The Boys who ran away to New York.

The Boys who ran away to New York.

In 1985 two boys from Darndale in Dublin, Keith Byrne (10) and Noel Murray (13), both made headlines around the world when they hopped on a Dart and ended up in New York escaping authorities in three countries.

Keith Byrne said that he and his friend went to the United States because he wanted to see his favourite television star, B A Baracus, of The A-Team.

Their adventure started when they went out to play before dinner time, Keith said in an RTÉ Radio documentary broadcast last month: “My mum said: ‘don’t go far, your dinner’s nearly ready,’ ”he recalled. “I said: ‘I won’t.”

But they did. They took the Dart to Dún Laoghaire and snuck on to a ferry to Holyhead. Emboldened by their success, they avoided the ticket checkers and got on a train to London. Eventually they wound up at Heathrow airport with nothing but a few coins they’d nicked from a charity fountain.

Once there they asked a random passenger where his plane was going and he told them New York. They told the ticket checker and security their parents were behind them, and boarded an Air India plane.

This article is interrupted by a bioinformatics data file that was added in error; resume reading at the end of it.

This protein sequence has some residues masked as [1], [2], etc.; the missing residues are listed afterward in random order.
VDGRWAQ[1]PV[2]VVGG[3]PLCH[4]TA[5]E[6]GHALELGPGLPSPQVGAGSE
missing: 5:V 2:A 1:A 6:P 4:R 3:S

“The plane was only half full so no one came near us,” he said. Their ease at slipping past the authorities was even more surprising given the fact that, two months earlier, an Air India jet had blown up off the southwest of Ireland, killing 329 people.

Byrne recalled being unable to eat a very hot Indian curry and watching the James Bond film A View To A Kill.

Their journey came to an end when they left JFK airport and asked a policeman for the way “into town”. They were taken to a police station where they immediately became the centre of attention. Authorities were taking no chances and they were put in a hotel suite with five security guards. “There was BLTs, chips, everything, fed us like lords. We loved it,” Keith said.

Their exploits made the front page of the New York newspapers.

Keith Byrne is now 43 and Noel Murray is 46. Both live in Darndale.

PHOTO: Keith Byrne with his mother, Theresa, at Coolock Garda Station, 1985.

Photographer: Dermot O’Shea

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